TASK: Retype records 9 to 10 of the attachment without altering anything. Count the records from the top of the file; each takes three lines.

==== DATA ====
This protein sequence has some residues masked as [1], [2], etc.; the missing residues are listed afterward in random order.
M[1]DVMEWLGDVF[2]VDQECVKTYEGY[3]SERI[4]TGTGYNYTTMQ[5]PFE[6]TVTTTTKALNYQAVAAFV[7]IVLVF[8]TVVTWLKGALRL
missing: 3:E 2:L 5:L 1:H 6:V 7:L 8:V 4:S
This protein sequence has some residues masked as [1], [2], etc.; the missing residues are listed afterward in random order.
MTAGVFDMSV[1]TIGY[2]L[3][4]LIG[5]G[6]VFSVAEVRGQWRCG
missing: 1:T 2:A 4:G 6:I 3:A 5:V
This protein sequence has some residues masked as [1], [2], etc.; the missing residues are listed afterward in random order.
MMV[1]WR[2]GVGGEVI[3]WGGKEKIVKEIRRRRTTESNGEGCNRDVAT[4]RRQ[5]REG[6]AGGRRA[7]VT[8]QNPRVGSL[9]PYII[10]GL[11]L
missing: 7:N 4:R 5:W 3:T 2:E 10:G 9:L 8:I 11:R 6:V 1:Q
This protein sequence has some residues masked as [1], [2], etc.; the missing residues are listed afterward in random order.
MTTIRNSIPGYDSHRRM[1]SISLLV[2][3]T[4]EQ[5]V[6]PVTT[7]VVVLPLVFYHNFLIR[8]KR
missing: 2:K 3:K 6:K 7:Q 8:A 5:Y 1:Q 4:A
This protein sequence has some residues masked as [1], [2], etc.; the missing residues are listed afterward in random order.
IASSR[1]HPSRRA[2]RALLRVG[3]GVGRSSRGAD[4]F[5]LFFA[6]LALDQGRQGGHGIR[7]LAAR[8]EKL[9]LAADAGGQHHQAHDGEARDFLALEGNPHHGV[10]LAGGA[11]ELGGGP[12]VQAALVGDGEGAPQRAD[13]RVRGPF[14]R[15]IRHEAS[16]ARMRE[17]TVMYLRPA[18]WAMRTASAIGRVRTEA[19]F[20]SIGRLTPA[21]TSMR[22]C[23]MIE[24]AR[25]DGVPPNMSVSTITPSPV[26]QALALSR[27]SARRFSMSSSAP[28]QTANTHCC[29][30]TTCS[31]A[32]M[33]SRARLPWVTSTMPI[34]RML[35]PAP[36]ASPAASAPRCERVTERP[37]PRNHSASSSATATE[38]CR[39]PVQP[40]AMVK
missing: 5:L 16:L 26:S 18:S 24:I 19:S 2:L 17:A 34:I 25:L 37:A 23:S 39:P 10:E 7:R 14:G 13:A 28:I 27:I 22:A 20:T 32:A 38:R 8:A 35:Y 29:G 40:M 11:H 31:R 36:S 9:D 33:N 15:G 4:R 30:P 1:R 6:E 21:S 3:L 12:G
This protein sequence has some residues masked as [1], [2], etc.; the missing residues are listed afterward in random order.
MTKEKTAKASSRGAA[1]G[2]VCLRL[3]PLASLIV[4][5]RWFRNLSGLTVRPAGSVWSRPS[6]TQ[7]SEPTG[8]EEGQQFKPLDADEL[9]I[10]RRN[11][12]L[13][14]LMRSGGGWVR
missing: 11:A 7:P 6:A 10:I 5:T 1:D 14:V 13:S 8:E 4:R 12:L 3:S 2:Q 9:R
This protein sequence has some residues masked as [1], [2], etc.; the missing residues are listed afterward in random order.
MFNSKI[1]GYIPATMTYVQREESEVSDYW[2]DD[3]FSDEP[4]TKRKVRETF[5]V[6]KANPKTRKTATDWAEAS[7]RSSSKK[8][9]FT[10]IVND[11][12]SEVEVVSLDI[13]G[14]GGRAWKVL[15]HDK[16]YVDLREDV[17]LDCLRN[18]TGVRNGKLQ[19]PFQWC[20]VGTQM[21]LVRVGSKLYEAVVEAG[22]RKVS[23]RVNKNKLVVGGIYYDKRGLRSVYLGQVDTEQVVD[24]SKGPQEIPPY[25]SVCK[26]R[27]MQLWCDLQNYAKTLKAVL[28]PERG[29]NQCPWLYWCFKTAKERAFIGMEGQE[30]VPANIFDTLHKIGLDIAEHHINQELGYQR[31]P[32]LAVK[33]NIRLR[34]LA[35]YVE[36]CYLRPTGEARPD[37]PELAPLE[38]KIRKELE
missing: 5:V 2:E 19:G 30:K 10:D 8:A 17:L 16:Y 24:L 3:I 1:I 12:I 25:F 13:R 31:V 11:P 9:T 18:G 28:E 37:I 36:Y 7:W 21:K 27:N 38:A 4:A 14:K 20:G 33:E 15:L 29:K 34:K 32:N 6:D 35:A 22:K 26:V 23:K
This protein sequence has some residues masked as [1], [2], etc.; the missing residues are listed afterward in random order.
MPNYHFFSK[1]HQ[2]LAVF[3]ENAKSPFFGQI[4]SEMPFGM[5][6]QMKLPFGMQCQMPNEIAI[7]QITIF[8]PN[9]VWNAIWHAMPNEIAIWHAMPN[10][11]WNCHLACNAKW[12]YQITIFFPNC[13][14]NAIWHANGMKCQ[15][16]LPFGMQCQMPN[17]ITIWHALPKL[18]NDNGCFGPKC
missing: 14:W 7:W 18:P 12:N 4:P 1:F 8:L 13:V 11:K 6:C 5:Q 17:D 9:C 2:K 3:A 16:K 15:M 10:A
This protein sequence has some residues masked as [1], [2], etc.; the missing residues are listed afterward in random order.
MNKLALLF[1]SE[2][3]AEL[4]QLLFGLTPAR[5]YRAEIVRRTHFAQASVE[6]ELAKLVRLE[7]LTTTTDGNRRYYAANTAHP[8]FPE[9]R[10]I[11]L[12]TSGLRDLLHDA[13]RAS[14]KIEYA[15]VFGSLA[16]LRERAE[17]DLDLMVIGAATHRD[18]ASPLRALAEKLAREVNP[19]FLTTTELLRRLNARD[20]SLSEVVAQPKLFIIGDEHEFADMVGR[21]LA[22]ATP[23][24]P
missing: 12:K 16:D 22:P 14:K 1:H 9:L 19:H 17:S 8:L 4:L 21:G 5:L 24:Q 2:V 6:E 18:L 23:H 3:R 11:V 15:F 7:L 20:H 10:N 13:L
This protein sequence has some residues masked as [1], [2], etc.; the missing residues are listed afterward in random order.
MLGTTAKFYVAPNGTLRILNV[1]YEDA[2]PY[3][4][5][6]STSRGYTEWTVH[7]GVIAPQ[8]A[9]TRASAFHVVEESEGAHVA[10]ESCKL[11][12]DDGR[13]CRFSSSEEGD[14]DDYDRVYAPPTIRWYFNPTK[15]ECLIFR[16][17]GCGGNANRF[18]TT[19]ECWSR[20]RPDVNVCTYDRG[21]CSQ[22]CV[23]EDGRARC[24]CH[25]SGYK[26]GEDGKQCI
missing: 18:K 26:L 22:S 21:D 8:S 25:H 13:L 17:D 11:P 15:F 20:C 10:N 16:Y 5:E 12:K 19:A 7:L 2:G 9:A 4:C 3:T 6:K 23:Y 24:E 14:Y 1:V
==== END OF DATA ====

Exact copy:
This protein sequence has some residues masked as [1], [2], etc.; the missing residues are listed afterward in random order.
MNKLALLF[1]SE[2][3]AEL[4]QLLFGLTPAR[5]YRAEIVRRTHFAQASVE[6]ELAKLVRLE[7]LTTTTDGNRRYYAANTAHP[8]FPE[9]R[10]I[11]L[12]TSGLRDLLHDA[13]RAS[14]KIEYA[15]VFGSLA[16]LRERAE[17]DLDLMVIGAATHRD[18]ASPLRALAEKLAREVNP[19]FLTTTELLRRLNARD[20]SLSEVVAQPKLFIIGDEHEFADMVGR[21]LA[22]ATP[23][24]P
missing: 12:K 16:D 22:P 14:K 1:H 9:L 19:H 17:S 8:L 4:L 21:G 5:L 24:Q 2:V 6:E 18:L 23:H 3:R 11:V 15:F 7:L 20:H 10:N 13:L
This protein sequence has some residues masked as [1], [2], etc.; the missing residues are listed afterward in random order.
MLGTTAKFYVAPNGTLRILNV[1]YEDA[2]PY[3][4][5][6]STSRGYTEWTVH[7]GVIAPQ[8]A[9]TRASAFHVVEESEGAHVA[10]ESCKL[11][12]DDGR[13]CRFSSSEEGD[14]DDYDRVYAPPTIRWYFNPTK[15]ECLIFR[16][17]GCGGNANRF[18]TT[19]ECWSR[20]RPDVNVCTYDRG[21]CSQ[22]CV[23]EDGRARC[24]CH[25]SGYK[26]GEDGKQCI
missing: 18:K 26:L 22:S 21:D 8:S 25:H 13:L 17:D 11:P 15:F 20:C 10:N 16:Y 5:E 12:K 19:A 7:L 2:G 9:A 4:C 3:T 6:K 23:Y 24:E 14:Y 1:V